Weekend Observations on the Stock Market: Bear Porn Edition

Though I have been determined to give the bulls the benefit of the doubt for as long as possible (bubbles can go on far longer than most of us can think is even sane), cracks first appeared, and now there are plenty of additional outright crevices at this point.

Let’s look at a variety of things.

My working hypothesis for the moment is that the S&P 500 may be forming a large bear wedge, perhaps even replicating the one found at the top of the dot-com bubble (discussed here, for instance). And so far, the rejection of 4600 continues to support that thought:

ES

In addition to that, I have pointed out some irresistible Wyckoff structures that—at least for the time being—seem more probably to be distribution rather than accumulation. I pointed out one such structure on the New York Composite (here) and also another for $AMC on Twitter (here).

In addition to those, $GOOGL’s price action—like the New York Composite’s—seems to be increasing in volatility, as swing highs and lows have entered a greater range as time has passed (exiting the original range from the BC and AR first above, then below, then above it again and then below it again), perhaps indicating to us that is has already been passed from strong hands to weak hands:

GOOGL

Likewise, $MSFT had a range, broke from it, and hasn’t even been able to reenter that range:

MSFT

And if we take our S&P 500 hypothesis and draw a Wyckoff range on it (with a perfect midline), we can see that that midline is the exact rejection price for this most recent rally:

ES

If we do continue to break down, but don’t take out the late February/early March lows, it is possible to revisit the range again one more time in the future (and that’s the crux of the bear wedge thought).

Other charts don’t look too bullish yet, either. For instance, $QQQ, though it has recaptured its primary channel from the COVID lows, it has only just barely done so and it is at the most vulnerable retracement area:

QQQ

Other technicals I discussed before remain in negative configurations.

The Dow has rejected its channel altogether:

YM

The Russell tried and all but failed to recapture its super-long trading range, and has a decidedly bearish wedge look going on here:

RTY

Hell, even Bitcoin has still failed to invalidate the big bear flag it’s in. And until it does, I see no reason for optimism. It’s a bearish structure, until it’s not. And until then, a bear flag simply points lower, and this one is so big that it points a lot lower:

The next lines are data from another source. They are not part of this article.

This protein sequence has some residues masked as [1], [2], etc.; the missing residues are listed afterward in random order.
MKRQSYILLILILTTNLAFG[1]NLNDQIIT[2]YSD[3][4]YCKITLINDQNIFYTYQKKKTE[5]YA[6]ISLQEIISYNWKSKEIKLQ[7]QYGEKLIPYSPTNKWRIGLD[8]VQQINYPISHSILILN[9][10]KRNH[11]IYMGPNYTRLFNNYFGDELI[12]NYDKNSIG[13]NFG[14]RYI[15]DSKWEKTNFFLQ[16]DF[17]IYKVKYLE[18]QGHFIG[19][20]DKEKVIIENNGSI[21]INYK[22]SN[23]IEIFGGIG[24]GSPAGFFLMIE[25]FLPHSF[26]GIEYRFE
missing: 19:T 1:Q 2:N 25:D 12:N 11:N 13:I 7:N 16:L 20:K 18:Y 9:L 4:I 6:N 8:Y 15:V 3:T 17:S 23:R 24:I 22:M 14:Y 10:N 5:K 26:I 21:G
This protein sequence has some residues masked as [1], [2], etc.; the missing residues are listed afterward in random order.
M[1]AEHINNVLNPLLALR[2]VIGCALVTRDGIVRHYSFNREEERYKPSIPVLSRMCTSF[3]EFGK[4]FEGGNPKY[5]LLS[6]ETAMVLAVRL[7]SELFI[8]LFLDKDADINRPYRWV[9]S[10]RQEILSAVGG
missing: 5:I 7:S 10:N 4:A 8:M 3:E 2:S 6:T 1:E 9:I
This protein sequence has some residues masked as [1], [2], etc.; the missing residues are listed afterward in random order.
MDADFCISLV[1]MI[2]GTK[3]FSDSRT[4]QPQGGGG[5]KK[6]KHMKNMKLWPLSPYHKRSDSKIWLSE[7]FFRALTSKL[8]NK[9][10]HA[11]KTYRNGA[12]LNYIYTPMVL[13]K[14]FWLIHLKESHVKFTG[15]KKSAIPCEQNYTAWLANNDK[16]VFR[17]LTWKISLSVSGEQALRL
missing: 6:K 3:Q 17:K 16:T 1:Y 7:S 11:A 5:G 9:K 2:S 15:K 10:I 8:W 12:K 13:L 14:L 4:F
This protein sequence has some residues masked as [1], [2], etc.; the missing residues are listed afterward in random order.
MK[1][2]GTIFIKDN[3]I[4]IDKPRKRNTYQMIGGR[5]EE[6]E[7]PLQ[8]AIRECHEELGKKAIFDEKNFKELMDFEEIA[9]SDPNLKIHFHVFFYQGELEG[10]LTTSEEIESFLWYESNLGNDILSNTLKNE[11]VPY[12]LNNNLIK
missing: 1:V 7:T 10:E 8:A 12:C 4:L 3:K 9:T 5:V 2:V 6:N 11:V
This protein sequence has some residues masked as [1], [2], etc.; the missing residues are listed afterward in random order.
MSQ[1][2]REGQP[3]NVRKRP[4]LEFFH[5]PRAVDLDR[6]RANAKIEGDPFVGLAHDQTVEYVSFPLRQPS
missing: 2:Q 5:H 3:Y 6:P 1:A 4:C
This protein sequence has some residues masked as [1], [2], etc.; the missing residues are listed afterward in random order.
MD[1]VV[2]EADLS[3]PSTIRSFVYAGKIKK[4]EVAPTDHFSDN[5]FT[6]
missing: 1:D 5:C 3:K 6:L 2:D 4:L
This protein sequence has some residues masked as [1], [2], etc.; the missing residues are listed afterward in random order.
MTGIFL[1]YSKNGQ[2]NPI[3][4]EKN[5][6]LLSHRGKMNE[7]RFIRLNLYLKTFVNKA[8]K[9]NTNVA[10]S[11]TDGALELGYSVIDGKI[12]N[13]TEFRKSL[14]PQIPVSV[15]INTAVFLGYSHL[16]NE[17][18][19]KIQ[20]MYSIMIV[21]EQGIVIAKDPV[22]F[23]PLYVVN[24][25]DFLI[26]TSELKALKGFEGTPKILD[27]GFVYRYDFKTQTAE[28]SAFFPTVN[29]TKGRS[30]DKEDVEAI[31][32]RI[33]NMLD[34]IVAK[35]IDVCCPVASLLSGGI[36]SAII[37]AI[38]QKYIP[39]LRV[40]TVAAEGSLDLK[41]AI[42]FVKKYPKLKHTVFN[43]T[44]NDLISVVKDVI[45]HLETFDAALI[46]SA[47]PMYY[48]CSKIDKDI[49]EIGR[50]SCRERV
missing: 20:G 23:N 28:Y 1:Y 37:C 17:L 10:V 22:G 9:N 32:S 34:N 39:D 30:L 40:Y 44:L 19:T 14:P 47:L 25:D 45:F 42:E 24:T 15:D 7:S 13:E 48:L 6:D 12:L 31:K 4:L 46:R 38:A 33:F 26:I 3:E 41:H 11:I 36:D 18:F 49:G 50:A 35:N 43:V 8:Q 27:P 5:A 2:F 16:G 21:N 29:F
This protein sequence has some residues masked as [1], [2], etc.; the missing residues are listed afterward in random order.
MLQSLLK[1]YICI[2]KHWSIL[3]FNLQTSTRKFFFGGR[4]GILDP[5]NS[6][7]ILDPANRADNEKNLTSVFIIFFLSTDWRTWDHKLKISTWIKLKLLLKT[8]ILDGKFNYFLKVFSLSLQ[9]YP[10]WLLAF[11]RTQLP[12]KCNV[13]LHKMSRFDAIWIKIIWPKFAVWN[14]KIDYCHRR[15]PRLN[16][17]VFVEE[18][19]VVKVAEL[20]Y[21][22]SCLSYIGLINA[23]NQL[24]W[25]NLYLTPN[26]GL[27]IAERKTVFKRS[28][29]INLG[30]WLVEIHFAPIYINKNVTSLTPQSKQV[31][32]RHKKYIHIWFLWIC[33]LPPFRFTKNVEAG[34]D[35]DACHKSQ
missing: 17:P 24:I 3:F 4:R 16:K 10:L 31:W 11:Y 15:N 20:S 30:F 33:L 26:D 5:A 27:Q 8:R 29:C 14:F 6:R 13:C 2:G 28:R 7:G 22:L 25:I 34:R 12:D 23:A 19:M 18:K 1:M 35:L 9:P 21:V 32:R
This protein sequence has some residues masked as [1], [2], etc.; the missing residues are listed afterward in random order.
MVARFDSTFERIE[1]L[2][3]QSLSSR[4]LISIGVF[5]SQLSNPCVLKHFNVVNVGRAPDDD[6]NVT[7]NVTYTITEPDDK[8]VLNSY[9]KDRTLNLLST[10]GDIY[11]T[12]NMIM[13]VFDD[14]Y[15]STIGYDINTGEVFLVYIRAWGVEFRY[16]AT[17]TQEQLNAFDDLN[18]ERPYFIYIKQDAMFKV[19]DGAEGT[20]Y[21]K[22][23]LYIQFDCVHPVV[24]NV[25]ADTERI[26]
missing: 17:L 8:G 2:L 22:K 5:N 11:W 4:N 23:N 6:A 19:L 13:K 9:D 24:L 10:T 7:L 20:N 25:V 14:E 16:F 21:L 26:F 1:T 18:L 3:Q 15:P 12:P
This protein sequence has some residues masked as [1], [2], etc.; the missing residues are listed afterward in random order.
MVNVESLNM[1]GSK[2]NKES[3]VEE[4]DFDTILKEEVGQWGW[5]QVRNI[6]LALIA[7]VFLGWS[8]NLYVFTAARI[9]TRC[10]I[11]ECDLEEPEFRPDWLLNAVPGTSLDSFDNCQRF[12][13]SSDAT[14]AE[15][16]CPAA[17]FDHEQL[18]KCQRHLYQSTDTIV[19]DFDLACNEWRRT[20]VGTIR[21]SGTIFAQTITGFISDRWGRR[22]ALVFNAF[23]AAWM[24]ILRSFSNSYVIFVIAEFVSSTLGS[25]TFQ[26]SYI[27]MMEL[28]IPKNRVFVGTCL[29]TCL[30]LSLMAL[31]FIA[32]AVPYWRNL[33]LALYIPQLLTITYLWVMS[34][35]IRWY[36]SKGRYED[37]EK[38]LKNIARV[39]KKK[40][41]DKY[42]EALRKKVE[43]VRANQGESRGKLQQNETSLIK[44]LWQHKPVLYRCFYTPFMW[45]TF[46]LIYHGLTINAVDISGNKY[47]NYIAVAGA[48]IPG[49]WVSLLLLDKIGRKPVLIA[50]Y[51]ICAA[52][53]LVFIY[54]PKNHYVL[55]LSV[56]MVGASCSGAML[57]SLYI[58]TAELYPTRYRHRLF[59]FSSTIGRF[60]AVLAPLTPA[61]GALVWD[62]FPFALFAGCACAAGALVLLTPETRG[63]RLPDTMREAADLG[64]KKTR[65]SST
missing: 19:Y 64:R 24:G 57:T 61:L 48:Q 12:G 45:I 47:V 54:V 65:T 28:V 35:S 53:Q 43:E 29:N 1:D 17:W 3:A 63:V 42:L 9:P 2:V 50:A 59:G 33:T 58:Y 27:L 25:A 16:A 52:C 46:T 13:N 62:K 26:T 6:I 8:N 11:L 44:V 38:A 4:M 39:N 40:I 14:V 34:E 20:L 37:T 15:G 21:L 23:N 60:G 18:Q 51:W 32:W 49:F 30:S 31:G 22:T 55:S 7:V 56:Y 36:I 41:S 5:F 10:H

BTC

None of this looks good yet.

  • Though breadth has been terrific in this rally, volume has been poor (these can be symptoms of bear market rallies)
  • I am amazed by the number of longtime permabears looking for a melt-up here (I have until recently even myself been open to one)
  • The yield curve inversions are quite frankly just terrible news for the economy and the markets—and I have a few things more I want to say about that

On the inversion:

The general rule is: good predictor of recessions; often leads market tops.

Now, my hypothesis is that markets have probably already topped. So can I square these in good faith? I think I can, and here’s how.

  1. For starters, I have lived through a few of these and in the past (they happen so infrequently) people try to forget about them: previously (including the August 2019 inversion) the consensus narrative was: “Meh, it’s probably nothing.” But, as we then had the pandemic recession, people were quickly reminded just how good the inversions work.
  2. And so, this time, it seems to me, the consensus narrative is: “It’s probably something but not yet.” And that alone tells me everyone wants to enjoy one last melt-up, which means too many people are buyers here and therefore we could be in serious trouble sooner rather than later.

The error I think they are making here (and I alluded to this point here) is that people aren’t looking far enough back. They’re focusing on inversions from their adult lifetimes, and those inversions have led market tops, but the picture is less clear when we go back further in time. And this time is unlike all the other times, so far as I can see: while the late 70s and early 80s had inflation, stocks were radically cheaper then (with a Shiller PE ratio of about seven—we’re at 36 now).

So, at any rate, to try to make comparisons about timing the inversion here seems quite unwise to me given these Wyckoff structures and channel breakdowns and sentiment here. And hell, just the sheer speed of the inversions (the curves are crashing) should scare us a bit, and perhaps that tells us that we’re not slowly groping towards a recession (and so market can top later) but rather that we’re lunging into one (in which case the market can do whatever the hell it wants to price that in, and however fast it wants to).

I think it’s too dangerous to assume we have one last gasp. If too many people do think that, they are going to provide the last bolus of exit liquidity and I want no part in that. I think, given the sum of all the evidence, that it is safer here to assume we won’t be going sharply higher, but more likely quite the contrary.


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